Question Answered step-by-step The Communist Manifesto, 1848 Written by German philosophers Karl…The Communist Manifesto, 1848Written by German philosophers Karl Marx and Friedrich Engles, The Communist Manifesto was both a call to action and a philosophical statement of their beliefs. This pa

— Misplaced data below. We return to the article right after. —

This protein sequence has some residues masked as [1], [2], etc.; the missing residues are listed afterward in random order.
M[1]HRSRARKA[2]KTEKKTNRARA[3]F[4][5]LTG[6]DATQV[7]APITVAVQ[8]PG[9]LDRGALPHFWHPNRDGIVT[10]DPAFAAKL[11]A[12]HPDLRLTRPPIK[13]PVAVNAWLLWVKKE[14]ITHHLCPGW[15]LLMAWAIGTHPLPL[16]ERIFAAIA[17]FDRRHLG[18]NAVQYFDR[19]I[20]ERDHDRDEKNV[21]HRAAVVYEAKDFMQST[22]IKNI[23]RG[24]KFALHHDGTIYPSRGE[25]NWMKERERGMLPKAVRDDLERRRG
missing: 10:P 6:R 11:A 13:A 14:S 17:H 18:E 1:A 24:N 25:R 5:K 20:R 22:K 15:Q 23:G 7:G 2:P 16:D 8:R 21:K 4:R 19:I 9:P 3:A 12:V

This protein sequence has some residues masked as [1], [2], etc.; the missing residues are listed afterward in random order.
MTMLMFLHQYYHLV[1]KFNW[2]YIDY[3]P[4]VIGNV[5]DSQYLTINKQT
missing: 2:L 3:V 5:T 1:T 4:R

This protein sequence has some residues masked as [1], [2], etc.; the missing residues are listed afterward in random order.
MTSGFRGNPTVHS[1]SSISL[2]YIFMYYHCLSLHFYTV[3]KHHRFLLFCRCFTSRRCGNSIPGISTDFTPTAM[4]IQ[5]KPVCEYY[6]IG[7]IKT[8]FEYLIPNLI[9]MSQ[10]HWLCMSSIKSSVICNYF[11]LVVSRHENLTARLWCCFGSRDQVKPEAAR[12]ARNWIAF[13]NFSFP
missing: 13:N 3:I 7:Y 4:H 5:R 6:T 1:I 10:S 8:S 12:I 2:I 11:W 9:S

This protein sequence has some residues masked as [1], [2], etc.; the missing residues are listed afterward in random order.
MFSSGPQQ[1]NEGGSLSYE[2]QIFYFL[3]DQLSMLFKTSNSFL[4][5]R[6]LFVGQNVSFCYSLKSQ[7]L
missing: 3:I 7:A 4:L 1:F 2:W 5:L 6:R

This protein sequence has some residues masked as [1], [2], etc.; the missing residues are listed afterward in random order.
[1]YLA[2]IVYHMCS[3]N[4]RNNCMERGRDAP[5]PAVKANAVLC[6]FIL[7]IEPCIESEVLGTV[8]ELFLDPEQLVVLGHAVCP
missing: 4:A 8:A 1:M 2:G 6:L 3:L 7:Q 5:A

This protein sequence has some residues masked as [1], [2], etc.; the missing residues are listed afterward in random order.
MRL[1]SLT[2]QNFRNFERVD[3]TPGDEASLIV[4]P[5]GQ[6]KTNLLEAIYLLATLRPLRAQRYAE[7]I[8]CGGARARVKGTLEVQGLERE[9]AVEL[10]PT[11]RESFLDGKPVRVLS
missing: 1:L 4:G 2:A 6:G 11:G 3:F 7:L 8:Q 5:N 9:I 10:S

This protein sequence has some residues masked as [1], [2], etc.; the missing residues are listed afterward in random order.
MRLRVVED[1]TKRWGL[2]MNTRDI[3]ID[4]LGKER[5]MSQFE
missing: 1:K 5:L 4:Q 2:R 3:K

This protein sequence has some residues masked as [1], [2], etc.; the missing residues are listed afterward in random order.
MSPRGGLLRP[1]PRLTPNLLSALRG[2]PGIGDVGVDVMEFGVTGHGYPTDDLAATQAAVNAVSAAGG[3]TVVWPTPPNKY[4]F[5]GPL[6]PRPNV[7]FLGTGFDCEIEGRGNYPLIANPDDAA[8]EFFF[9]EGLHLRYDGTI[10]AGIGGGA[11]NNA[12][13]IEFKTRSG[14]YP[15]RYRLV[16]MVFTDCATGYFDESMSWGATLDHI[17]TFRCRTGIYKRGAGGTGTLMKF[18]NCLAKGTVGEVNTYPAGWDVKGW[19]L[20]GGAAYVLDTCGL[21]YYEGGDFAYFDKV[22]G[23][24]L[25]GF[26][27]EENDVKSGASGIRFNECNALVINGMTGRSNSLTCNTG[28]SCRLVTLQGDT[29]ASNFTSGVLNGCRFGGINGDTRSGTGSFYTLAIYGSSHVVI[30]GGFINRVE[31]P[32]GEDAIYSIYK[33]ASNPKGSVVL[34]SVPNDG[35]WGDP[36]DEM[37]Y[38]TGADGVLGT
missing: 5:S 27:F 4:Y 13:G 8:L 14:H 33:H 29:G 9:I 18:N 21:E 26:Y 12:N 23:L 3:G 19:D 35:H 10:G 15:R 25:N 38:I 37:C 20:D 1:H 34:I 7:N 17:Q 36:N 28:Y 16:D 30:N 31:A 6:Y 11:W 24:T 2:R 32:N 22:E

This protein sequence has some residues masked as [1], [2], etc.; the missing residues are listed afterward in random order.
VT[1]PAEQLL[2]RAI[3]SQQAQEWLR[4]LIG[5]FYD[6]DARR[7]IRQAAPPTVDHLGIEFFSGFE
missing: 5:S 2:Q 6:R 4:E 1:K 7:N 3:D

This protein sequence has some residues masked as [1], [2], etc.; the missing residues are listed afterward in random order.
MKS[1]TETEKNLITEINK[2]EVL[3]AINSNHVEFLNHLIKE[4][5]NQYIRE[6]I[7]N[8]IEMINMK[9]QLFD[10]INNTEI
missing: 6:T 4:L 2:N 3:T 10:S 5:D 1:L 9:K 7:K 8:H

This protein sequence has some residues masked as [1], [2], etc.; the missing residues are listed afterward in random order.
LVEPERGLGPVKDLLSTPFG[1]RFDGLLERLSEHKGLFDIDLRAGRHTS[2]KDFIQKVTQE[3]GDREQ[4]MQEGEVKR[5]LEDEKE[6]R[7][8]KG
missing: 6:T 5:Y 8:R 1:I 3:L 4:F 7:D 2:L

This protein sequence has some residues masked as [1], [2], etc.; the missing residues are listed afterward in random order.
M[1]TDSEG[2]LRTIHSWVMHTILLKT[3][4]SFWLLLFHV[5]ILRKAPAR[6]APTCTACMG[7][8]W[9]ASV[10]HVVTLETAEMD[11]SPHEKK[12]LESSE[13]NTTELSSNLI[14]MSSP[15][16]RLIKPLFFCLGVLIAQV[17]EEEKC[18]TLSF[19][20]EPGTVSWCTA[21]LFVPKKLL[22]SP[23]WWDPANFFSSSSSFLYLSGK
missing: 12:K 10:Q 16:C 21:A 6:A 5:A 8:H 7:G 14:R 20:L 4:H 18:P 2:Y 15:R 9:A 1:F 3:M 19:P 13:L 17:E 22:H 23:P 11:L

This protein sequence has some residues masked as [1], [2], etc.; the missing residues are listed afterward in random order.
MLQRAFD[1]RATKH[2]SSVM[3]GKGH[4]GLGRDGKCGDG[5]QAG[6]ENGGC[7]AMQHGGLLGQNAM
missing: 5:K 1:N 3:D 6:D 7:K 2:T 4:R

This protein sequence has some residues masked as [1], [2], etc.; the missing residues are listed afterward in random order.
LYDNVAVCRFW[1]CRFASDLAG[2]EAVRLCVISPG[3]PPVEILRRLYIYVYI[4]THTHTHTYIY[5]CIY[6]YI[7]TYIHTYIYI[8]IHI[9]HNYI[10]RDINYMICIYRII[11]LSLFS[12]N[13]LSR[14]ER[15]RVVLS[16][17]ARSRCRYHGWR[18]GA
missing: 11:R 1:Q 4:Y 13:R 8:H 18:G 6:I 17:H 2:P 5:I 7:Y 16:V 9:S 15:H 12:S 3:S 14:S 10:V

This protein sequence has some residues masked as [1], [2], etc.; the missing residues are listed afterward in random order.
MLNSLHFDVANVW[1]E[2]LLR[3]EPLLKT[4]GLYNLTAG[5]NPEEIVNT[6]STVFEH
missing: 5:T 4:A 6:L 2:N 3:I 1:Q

Question Answered step-by-step The Communist Manifesto, 1848 Written by German philosophers Karl…The Communist Manifesto, 1848Written by German philosophers Karl Marx and Friedrich Engles, The Communist Manifesto was both a call to action and a philosophical statement of their beliefs. This pamphlet was prepared for a meeting of the Communist League, which Marx helped form in London in 1847. Marx describes his philosophy of socialism, which became the foundation for Communist strategy and doctrine. Marx believed that a social revolution was the inevitable next step in history, and that social revolution would end a class-based society and set the people free. This pamphlet inspired revolutions throughout the world in the 20th century. The history of all hitherto existing society is the history of class struggles.Our epoch, the epoch of the bourgeoisie, possesses this distinctive feature; it has simplified the class antagonisms. Society as a whole is more and more splitting up into two great hostile camps, into two great classes directly facing each other: Bourgeoisie and Proletariat…In proportion as the bourgeoisie, i.e. capital, is developed, in the same proportion is the proletariat, the modern working class, developed; a class of laborers, who live only so long as they find work, and who find work only so long as their labor increases capital. These laborers, who must sell themselves piecemeal, are a commodity, like every other article of commerce, and are consequently exposed to all the vicissitudes of competition, to all the fluctuations of the market…Modern industry has converted the little workshop of the patriarchal master into the great factory of the industrial capitalist. Masses of laborers, crowded into factories, are organized like soldiers. As privates of the industrial army they are placed under the command of a perfect hierarchy of officers and sergeants. Not only are they the slaves of the bourgeois class, and of the bourgeois State, they are daily and hourly enslaved by the machine… and, above all, by the individual bourgeois manufacturer himself…But with the development of industry the proletariat not only increases in number, it becomes concentrated in greater masses, its strength grows, and it feels that strength more…It has become evident that the bourgeoisie is unfit any longer to be the ruling class in society and to impose its conditions of existence upon society as an over-riding law. It is unfit to rule because it is incompetent to assure an existence to its slave within his slavery, because it cannot help letting him sink into such a state that it has to feed him instead of being fed by him. Society can no longer live under this bourgeoisie, in other words its existence is no longer compatible with society…The immediate aim of the Communists is the same as that of all the other proletarian parties: formation of the proletariat into a class, overthrow of the bourgeois supremacy, conquest of political power by the proletariat…The Communists disdain to conceal their views and aims. They openly declare that their ends can be attained only by the forcible overthrow of all existing social conditions. Let the ruling classes tremble at the Communistic revolution. The proletarians have nothing to lose but their chains. They have a world to win.  1. In paragraph 3, Marx refers to two classes. Write the names of those two classes on either side of the chart below.  2. List the different names that Marx gives to each class in paragraph 4 and 5.     3. In your own words, write one sentence explaining the meaning of “Bourgeoisie.”   4. In your own words, write one sentence explaining the meaning of “Proletariat.”   5. In paragraphs 2-5, what claim is Marx making about the relationship between the Bourgeoisie and the Proletariat?  6. Does Marx’s claim seem reasonable? Why or why not? List two pieces of evidence he uses to try to prove his claim.   7. In paragraph 6, what makes the Proletariat strong?   8. In paragraph 7, what claim does Marx make about the Bourgeoisie?   9. What evidence does Marx provide to support his claim from paragraph 7? (List it here.)   10. In paragraph 8, Marx refers to the “Communists.” Re-read paragraph 1. Who are the Communists?   11. In paragraph 8, what is the immediate aim of the Communists?    12. In paragraph 9, what is Marx asking the Proletariat to do?    13. In paragraph 9, what does Marx mean by “The proletarians have nothing to lose but their chains. They have a world to win?”   14. In paragraph 1, it states that The Communist Manifesto has led to revolutions throughout the world. What parts of this document might inspire a revolution? List quotes from the text. Why might Marx’s words have inspired a revolution?History World History SOCIAL 239

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